Swiss Re Looking To Expand


BMI View: The success of Swiss Re's expansion into India ' s health care sector is highly dependent on the expansion of patient access to healthcare as well as the government increasing its commitment to the provision of medical services . We highlight that the uptake of Swiss Re's insurance policies will not be high if per-capita health expenditure remains chronically low. Consequently, Swiss Re will have to conceive some form of extremely low - cost policy to cater to the population until the situation improves.

Switzerland-based reinsurer Swiss Re has stated that it is looking to partner with the central and state governments in India. According to the company's Head of Life and Health Asia Managing Director , Asia's health insurance market is estimated to have a value of US$200bn. In Asia, Japan is Swiss Re's largest market, while India represents 10% of its total profit.

Health Insurance And Government Provision Of Medical Services In India

India does not have a nationwide health insurance policy for all groups of its population. Some national/state insurance programmes include:

Rashtriya Swasthya Bima Yojana (RSBY): Literally translated as the National Health Insurance Programme, the RSBY covers 23mn extremely poor families. In exchange for a registration fee of INR30 (US$0.54), enrolees receive a biometric-enabled smart card containing their fingerprints and photographs. This enables them to receive medical services up to a value of INR30,000 (US$541) a year at specified public and private facilities. The majority of funding is provided by the central government (75%), with the state government providing the remainder.

Janani Shishu Suraksha Karyakram (JSY): Launched in June 2011, the JSY seeks to improve mother and infant mortality in India. It gives free entitlements to pregnant women and women with newborns, including caesarean sections, drugs, blood transfusions and transport to and from medical institutions. When the JSY was introduced it was hoped that 100,000 mothers would use the service.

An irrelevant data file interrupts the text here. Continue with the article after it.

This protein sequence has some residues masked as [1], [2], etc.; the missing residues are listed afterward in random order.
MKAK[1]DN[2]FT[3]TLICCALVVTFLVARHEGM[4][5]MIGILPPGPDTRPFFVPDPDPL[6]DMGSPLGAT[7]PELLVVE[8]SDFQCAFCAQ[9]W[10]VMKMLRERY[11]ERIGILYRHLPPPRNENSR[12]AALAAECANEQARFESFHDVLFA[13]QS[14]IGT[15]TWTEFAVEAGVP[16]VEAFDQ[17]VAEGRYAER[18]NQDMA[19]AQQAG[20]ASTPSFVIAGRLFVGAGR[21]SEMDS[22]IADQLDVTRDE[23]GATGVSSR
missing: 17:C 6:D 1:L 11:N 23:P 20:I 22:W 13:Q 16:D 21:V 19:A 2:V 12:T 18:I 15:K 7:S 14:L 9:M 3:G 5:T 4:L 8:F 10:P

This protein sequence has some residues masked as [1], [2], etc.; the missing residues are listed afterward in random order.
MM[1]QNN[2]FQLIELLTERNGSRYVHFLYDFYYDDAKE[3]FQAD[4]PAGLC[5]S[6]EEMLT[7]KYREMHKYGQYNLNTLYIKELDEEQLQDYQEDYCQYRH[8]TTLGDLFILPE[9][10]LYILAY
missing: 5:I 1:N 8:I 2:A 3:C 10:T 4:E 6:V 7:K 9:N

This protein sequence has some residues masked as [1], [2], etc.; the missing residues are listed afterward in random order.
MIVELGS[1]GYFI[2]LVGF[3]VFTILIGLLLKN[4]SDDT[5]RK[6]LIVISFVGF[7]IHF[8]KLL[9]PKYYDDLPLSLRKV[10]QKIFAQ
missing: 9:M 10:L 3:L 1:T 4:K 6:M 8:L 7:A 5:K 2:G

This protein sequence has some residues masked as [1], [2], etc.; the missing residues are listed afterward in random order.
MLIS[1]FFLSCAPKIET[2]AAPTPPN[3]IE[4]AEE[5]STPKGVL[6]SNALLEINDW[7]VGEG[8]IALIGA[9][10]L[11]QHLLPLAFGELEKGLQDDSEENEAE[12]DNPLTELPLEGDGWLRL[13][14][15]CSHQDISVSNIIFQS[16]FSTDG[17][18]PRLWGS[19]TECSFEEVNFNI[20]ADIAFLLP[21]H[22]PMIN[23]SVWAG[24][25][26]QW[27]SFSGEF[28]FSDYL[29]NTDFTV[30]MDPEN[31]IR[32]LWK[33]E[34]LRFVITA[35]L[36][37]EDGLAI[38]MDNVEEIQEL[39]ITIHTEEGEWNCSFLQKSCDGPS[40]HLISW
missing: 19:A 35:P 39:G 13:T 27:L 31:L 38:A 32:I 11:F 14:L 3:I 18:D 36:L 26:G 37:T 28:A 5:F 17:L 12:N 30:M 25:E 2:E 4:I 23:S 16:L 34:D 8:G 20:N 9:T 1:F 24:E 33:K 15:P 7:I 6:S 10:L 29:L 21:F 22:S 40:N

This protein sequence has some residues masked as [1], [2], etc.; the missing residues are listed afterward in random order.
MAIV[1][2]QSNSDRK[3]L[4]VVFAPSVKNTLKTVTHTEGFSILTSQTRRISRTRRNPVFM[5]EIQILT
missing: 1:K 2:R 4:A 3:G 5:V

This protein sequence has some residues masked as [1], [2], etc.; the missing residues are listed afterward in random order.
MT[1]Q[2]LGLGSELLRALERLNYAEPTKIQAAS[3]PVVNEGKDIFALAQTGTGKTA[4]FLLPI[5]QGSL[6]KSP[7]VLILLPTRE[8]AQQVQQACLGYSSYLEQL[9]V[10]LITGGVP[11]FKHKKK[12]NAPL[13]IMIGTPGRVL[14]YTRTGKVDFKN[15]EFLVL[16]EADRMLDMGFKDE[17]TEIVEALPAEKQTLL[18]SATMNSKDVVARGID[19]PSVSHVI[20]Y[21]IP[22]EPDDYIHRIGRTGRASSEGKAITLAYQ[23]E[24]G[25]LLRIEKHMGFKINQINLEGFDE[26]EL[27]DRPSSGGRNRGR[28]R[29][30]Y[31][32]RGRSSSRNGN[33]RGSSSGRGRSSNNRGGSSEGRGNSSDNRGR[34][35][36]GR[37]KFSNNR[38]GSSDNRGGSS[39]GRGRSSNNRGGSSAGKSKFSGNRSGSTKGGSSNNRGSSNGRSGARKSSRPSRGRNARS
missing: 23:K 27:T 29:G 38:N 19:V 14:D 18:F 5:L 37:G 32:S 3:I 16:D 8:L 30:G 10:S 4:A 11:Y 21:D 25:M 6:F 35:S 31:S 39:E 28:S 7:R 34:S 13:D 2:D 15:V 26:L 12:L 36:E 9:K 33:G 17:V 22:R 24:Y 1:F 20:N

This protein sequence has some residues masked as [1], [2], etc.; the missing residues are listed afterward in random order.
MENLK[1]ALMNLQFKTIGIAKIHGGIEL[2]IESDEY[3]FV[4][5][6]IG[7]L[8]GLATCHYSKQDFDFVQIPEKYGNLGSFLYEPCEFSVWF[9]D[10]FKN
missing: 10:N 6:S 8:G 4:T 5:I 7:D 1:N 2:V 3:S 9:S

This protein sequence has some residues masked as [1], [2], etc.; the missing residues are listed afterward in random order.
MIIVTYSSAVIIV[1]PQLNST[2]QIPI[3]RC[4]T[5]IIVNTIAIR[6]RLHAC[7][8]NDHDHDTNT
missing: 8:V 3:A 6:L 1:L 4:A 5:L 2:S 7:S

National Programme For Health Care Of The Elderly (NPHCE): Most government-run healthcare schemes in India are designed for those on low incomes or mothers and newborns. The NPHCE seeks to address the needs of the growing elderly population in the country. Its strategies include preventative and promotional care, management of illnesses, rehabilitation and therapeutic intervention.

Tamil Nadu Medical Services Corporation (TNMSC): Through TNMSC, Tamil Nadu is one the few states in India that provides pharmaceuticals free of charge, in order to improve the health of the population. Uptake is limited by short supplies of medicines, the need to queue at healthcare facilities for dispensing and a restricted list of available drugs. To keep costs down, the Tamil Nadu government uses bulk purchasing and manages to extract prices from pharmaceutical manufacturers that are between a sixth and a 10th of the retail cost. Larger firms, including some multinationals, provide the high-end products, while smaller local companies supply the basic medicines.